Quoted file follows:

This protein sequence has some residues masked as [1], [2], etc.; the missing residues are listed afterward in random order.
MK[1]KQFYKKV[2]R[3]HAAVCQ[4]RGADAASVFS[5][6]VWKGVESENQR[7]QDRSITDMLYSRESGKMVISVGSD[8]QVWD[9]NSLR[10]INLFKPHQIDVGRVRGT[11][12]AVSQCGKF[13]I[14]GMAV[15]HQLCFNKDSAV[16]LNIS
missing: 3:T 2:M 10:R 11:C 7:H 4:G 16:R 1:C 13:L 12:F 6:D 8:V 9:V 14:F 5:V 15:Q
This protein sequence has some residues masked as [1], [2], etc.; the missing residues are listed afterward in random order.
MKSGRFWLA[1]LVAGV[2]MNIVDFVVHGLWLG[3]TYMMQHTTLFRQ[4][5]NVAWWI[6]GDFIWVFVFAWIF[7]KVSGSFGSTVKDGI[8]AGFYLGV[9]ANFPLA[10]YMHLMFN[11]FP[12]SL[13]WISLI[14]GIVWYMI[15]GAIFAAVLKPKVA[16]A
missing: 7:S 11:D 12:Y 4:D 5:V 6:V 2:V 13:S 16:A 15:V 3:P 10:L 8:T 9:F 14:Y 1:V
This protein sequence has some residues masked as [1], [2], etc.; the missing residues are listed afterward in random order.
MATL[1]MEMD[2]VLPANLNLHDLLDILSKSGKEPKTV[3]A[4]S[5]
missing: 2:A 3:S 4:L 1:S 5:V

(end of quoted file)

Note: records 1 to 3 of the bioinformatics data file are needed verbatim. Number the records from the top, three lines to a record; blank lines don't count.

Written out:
This protein sequence has some residues masked as [1], [2], etc.; the missing residues are listed afterward in random order.
MK[1]KQFYKKV[2]R[3]HAAVCQ[4]RGADAASVFS[5][6]VWKGVESENQR[7]QDRSITDMLYSRESGKMVISVGSD[8]QVWD[9]NSLR[10]INLFKPHQIDVGRVRGT[11][12]AVSQCGKF[13]I[14]GMAV[15]HQLCFNKDSAV[16]LNIS
missing: 3:T 2:M 10:R 11:C 7:H 4:G 16:R 1:C 13:L 12:F 6:D 8:V 9:V 14:F 5:V 15:Q
This protein sequence has some residues masked as [1], [2], etc.; the missing residues are listed afterward in random order.
MKSGRFWLA[1]LVAGV[2]MNIVDFVVHGLWLG[3]TYMMQHTTLFRQ[4][5]NVAWWI[6]GDFIWVFVFAWIF[7]KVSGSFGSTVKDGI[8]AGFYLGV[9]ANFPLA[10]YMHLMFN[11]FP[12]SL[13]WISLI[14]GIVWYMI[15]GAIFAAVLKPKVA[16]A
missing: 7:S 11:D 12:Y 4:D 5:V 6:V 2:V 13:S 16:A 15:V 3:P 10:L 8:T 9:F 14:Y 1:V
This protein sequence has some residues masked as [1], [2], etc.; the missing residues are listed afterward in random order.
MATL[1]MEMD[2]VLPANLNLHDLLDILSKSGKEPKTV[3]A[4]S[5]
missing: 2:A 3:S 4:L 1:S 5:V